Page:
Lots of companies are jumping on the privacy bandwagon because it's good marketing, but most of it is a pathetic sham.
It's eye-opening to read the "privacy" policies of most major organizations. But if you can suffer that chore, you'll discover a list of exceptions as long as your arm...
Oh yes, your information is private, unless they need to check it, or unless their vendors need to look, or their advertisers, or their business partners, or any of a million government agencies - even without a warrant. Or… or… or…. they're literally riddled with holes.
This is not an exaggeration — read some of them. In all fairness, they should be called Intrusion Policies.
We couldn't read your information if our lives depended on it, and neither can anyone else. IP addresses are not used internally in our network to route data, so it's not possible for recipients to tell where a sender is. It's even encrypted after it gets to the people you send it to. Moreover, all metadata is also encrypted. There are no 'except for this' or 'unless that' clauses in our policy on privacy. We don't need them. And neither do you.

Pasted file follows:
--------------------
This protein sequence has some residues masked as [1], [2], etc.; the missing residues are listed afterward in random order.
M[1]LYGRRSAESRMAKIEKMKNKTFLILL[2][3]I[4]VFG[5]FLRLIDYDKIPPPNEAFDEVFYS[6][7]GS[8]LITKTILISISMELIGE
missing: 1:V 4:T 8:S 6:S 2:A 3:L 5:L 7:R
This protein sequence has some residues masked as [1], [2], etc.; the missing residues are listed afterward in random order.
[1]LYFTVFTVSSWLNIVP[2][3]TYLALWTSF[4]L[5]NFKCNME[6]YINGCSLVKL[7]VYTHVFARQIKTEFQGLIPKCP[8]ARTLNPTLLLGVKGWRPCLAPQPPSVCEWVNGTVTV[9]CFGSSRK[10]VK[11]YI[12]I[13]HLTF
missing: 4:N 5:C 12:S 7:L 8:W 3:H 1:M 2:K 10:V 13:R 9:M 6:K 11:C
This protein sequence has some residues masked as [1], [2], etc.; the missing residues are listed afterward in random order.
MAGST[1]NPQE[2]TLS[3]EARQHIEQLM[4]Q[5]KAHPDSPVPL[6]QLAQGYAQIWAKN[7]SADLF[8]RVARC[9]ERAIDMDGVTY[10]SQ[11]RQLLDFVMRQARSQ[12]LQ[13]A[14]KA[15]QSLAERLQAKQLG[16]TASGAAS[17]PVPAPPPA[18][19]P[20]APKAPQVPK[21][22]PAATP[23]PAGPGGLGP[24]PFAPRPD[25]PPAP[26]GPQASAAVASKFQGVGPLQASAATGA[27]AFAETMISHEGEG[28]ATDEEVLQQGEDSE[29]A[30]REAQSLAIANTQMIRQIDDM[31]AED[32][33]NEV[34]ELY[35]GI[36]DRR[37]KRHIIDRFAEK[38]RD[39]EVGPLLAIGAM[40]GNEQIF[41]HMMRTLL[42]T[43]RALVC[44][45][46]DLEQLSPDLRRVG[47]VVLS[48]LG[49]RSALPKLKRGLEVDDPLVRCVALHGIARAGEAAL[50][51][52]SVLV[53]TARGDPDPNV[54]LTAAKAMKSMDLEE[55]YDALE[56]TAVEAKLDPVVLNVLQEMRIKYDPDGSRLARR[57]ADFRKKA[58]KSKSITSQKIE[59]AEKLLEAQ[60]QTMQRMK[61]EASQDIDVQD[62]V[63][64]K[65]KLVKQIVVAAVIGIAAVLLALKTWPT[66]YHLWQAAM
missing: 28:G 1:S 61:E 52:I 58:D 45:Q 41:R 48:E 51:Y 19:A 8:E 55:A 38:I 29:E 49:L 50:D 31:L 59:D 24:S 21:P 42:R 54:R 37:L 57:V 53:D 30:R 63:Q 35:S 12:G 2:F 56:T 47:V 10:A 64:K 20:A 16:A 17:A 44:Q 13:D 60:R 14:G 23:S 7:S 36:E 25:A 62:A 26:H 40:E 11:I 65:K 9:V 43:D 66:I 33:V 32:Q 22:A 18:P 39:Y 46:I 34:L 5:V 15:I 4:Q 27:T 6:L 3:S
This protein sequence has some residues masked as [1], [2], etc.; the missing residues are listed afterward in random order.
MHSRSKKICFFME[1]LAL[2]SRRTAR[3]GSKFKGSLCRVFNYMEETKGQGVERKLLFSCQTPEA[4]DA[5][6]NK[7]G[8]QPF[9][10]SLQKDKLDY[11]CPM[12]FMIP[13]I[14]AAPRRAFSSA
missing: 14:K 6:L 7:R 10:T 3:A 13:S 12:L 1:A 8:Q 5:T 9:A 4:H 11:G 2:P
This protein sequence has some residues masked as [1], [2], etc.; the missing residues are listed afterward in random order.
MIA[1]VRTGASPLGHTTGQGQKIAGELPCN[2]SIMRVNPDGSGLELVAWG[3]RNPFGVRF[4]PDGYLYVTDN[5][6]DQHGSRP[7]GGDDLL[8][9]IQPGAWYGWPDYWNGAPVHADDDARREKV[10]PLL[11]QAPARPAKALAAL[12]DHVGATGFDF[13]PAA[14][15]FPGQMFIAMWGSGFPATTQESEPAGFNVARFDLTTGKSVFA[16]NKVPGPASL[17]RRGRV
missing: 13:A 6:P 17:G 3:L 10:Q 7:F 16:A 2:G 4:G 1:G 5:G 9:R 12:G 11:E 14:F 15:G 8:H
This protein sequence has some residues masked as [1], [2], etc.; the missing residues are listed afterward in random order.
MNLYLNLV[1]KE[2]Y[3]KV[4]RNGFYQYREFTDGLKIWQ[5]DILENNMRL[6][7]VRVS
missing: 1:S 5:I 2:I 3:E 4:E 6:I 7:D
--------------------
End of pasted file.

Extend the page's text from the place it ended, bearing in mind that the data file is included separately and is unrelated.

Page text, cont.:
Sometimes what big companies don't tell you is even more revealing than what's printed in their policies.
For example, a popular provider of hardware and cloud services recently introduced 'encrypted messaging'. Yipee, right? That's sure how they promoted it. And most people took it at face value… "Company A is protecting me"!
But what they left out was the fact that the messages are secured by a password so pathetically short that any amateur hacker could peel them open in minutes. They kind of forgot to mention that.
The sad and simple truth is, privacy protections are only theoretical — the reality is, if a company has information about you, that information will not be private. Either it will be released via countless legal paths, or it will be hacked, or simply fall victim to incompetence or outright negligence.
The only way to be really sure is to deal only with companies that do not collect any personal information in the first place